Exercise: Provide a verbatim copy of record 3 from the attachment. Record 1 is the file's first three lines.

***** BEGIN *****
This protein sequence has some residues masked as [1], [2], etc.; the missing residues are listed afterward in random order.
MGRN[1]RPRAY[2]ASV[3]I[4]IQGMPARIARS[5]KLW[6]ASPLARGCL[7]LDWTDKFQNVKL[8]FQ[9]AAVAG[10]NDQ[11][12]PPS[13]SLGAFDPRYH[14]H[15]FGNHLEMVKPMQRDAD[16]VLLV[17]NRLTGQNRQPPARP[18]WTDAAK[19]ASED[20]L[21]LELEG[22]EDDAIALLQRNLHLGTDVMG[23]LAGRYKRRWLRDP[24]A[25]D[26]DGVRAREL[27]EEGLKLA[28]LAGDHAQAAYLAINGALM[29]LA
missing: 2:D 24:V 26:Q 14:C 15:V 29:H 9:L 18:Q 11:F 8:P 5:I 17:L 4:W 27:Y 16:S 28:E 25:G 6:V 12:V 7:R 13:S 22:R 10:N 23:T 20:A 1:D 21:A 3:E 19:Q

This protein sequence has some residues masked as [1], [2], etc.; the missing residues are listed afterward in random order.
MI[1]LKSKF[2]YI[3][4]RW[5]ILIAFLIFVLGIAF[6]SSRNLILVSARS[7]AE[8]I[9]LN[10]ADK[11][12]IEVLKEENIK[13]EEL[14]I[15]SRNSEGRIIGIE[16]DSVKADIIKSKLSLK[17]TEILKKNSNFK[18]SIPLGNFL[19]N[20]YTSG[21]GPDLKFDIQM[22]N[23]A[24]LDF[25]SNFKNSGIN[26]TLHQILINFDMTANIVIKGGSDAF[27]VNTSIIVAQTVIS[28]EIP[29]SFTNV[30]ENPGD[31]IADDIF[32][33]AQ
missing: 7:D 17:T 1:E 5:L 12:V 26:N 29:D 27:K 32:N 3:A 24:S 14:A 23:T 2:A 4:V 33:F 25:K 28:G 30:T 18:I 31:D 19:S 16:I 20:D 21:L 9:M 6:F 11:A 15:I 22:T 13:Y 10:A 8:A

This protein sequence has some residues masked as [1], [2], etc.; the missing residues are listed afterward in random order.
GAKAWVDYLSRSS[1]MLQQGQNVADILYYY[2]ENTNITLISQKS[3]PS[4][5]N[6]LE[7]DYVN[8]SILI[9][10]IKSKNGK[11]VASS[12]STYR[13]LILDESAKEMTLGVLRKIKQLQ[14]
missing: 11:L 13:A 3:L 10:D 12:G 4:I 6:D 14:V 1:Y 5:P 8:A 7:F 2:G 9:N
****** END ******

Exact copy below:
This protein sequence has some residues masked as [1], [2], etc.; the missing residues are listed afterward in random order.
GAKAWVDYLSRSS[1]MLQQGQNVADILYYY[2]ENTNITLISQKS[3]PS[4][5]N[6]LE[7]DYVN[8]SILI[9][10]IKSKNGK[11]VASS[12]STYR[13]LILDESAKEMTLGVLRKIKQLQ[14]
missing: 11:L 13:A 3:L 10:D 12:G 4:I 6:D 14:V 1:Y 5:P 8:A 7:F 2:G 9:N